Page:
Creating your Self-Care Plan

by | 30 May 2024 | Mental Health, Positive Resilience, Wellbeing

Self-care is the action we take to be kind and look after ourself. It is valuing and appreciating our worth. When we value something, we take care of it. This should apply to ourself in the same way it does to people or things we care about.

Why is self-care so important?

We want to feel physically well, be able to cope with stress and challenges, to feel positive emotions and generally enjoy our life. 

This won’t just happen, we need to proactively take care of our health and wellbeing.

Looking after ourself enables us to do the things we want – the metaphor often used is ‘you can’t pour from an empty container’. It is vital we refill the container and replenish our resources through self-care.

Understanding self-care

We need to proactively look after our physical, mental, and social wellbeing to have good overall health.  These areas of wellbeing overlap and inter-connect.  For example a walk in nature with a friend provides exercise for physical health, as well the physiological benefits of being outside and connecting with others.

When considering our approach to self-care it is recognising that some of the actions we take may be about stopping habits detrimental to our wellbeing for example scrolling work emails late in the evening, as well as adopting new beneficial habits like taking a break each day.

What gets in the way of self-care?

Having run sessions for hundreds of people and asked them what gets in the way of self-care, the list is consistent:

  • Lack of time
  • Needing to put the needs of others first
  • The belief that it is selfish and self-indulgent


If you recognise these, take a moment to challenge them:

  • Lack of time presupposes self-care is time consuming. Sometimes it is about changing unhelpful habits or stopping things that are detrimental to our wellbeing. Maybe you check work emails before bed, and then find it harder to disconnect from work and get to sleep.
  • Many of us have caring responsibilities. We may have been brought up to think of others.  I am not challenging this but sometimes we can take it to an unhelpful extreme.  How might we get a better balance and sometimes say no to others? When might taking five minutes to do something for ourself mean we have more energy – mental and physical, to then care for others.
  • Self-care does not need to be time expensive and indulgent.  Sometimes a form of self-care might be a treat and that is fine.  Remember that we are being kind to ourself because we believe we are worth it, and we would enjoy treating someone we cared about.  However, most of the time a self-care plan does not need to cost money or take a lot of time.

What do I need to do differently?

Many of us know the things we want to do. We start the day with good intentions but then life get in the way.

My approach encourages people to create a plan that is practical and realistic for their life.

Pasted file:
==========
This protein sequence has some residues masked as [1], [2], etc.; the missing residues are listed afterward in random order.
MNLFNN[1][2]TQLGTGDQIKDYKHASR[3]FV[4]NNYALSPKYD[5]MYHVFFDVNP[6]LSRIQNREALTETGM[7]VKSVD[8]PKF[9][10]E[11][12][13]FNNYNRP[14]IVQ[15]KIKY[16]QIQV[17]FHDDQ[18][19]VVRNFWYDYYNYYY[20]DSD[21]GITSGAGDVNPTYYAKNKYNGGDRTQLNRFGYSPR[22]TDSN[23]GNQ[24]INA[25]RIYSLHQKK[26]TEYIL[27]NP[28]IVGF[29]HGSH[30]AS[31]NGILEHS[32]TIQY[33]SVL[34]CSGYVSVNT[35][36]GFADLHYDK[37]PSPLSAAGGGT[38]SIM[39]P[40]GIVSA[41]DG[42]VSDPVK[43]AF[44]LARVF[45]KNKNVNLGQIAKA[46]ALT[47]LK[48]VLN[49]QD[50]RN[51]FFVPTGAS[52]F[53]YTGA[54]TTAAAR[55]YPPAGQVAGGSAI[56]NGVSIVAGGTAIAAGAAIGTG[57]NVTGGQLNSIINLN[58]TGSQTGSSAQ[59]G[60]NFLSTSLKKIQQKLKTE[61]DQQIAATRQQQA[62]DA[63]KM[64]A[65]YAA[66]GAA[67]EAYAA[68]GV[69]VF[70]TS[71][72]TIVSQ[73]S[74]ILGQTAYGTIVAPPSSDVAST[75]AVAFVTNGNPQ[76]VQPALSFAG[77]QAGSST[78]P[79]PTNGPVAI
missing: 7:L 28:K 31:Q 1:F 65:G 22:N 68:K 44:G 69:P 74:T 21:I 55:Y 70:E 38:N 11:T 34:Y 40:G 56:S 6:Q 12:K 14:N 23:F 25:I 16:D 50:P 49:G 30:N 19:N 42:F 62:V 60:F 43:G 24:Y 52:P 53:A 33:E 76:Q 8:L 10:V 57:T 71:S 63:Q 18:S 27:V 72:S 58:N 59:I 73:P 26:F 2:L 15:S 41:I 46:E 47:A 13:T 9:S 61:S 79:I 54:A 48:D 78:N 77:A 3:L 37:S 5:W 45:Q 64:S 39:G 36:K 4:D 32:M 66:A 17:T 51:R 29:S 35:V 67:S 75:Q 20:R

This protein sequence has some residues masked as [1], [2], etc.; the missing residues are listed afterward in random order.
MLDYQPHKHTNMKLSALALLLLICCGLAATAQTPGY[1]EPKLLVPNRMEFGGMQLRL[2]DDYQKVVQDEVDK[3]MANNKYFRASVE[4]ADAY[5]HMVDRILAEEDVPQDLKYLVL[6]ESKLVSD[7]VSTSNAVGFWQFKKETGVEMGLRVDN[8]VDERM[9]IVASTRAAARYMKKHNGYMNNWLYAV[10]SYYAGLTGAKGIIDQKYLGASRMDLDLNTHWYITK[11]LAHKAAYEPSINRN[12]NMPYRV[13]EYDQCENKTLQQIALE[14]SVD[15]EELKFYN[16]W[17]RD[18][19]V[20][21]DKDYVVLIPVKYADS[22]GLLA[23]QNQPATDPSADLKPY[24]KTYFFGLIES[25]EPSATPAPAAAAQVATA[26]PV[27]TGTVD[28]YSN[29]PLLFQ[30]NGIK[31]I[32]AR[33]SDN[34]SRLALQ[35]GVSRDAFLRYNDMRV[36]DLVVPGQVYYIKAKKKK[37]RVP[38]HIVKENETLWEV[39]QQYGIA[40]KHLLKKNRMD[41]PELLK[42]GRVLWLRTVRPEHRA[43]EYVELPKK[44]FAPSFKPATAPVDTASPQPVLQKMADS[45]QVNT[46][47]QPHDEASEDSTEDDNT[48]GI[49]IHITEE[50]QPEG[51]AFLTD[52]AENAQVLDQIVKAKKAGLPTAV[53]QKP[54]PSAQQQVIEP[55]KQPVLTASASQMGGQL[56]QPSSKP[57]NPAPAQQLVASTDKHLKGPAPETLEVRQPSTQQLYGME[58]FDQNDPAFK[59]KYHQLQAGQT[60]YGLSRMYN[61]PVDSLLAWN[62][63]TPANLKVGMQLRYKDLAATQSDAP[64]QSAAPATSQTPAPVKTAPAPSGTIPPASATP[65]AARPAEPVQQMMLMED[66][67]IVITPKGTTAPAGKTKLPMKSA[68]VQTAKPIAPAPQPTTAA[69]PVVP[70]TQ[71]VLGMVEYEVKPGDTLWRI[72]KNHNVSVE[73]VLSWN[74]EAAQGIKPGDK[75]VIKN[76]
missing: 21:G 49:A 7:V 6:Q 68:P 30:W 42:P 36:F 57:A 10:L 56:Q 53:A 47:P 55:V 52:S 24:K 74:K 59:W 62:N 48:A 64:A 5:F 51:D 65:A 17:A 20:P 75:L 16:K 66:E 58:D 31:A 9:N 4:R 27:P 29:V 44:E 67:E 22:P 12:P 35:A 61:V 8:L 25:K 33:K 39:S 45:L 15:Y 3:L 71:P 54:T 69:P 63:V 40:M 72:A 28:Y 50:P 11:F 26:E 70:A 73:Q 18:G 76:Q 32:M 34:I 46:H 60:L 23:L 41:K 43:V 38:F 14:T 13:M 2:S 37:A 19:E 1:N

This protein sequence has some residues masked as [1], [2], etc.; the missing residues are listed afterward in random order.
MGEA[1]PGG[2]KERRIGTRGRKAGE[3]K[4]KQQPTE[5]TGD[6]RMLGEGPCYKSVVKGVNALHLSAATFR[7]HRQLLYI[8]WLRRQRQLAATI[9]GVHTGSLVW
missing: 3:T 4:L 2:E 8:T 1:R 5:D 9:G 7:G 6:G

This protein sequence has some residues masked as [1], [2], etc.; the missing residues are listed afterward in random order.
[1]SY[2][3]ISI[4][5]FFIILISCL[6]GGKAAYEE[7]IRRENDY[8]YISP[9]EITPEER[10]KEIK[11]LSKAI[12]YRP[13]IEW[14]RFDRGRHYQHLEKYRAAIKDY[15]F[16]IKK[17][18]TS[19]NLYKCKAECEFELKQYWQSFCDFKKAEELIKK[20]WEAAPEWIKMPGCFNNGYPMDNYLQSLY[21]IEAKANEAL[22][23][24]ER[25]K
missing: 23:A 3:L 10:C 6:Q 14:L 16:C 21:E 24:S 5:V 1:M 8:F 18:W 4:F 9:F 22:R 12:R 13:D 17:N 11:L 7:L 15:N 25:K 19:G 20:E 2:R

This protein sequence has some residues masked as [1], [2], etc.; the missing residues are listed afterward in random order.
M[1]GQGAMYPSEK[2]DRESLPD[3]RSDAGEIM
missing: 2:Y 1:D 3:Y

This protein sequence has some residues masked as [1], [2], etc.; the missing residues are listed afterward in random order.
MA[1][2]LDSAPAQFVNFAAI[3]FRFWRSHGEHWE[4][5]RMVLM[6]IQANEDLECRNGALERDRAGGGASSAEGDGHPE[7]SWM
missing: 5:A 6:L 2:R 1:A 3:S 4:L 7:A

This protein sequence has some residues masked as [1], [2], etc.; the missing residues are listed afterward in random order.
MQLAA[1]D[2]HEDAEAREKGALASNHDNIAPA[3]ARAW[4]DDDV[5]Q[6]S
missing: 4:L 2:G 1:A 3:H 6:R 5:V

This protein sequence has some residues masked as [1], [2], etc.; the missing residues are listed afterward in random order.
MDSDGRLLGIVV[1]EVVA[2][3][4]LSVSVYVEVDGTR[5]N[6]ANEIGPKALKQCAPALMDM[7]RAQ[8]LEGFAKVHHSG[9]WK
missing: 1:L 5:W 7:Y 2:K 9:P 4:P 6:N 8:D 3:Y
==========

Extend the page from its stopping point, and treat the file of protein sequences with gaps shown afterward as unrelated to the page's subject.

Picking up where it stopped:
We all have a unique set of demands and commitments. We all enjoy doing different things.

Our self-care plan needs to be tailored for us, so give thought to what might work for you.

Taking action

What might you stop, start, and continue doing?


  • What habits are detrimental to your overall wellbeing that you will stop?
  • How can you create obstacles to help you change?  For example, if you constantly check emails / social media take steps to make this harder – put your phone in another room, turn off notifications, set your phone to Do Not Disturb, move apps from the home screen so it takes more effort to open (it might sound a small change but it works!).



  • What will you start doing that will enhance your wellbeing?
  • Make them simple, realistic actions that fit in with your life. Saying you will start going to the gym won’t work if you hate the gym and you want to be at home with family after work.  However, could you commit to a short walk each lunch time, or even just commit to taking a break every day.
  • How can you remove obstacles to taking these actions? For example, block time out in your diary so a meeting can’t get in the way, agree to meet a friend for a walk and you will go because you won’t want to let them down.



  • What are you currently doing that supports your wellbeing and you will continue?
  • Identify your good habits and keep them as part of your regular routine. If it is a firm habit you may not immediately recognise it as it is just something that you do.   
  • Take a moment to reflect on these good habits and ensure you keep them up.


Enjoy making your plan.

The clue is in the name.  If you are taking care of something it should feel kind and be tailored to your life and be actions you will be able to maintain.

Making it happen

If you would like more ideas for your Self-care Action Plan join one of my free Self-care Power Hour sessions, details and dates can be found here.

Contact us below for more details

To learn more please contact us on 01202 612 326 or through the options below. We’ll discuss details and how we can help you or your organisation.


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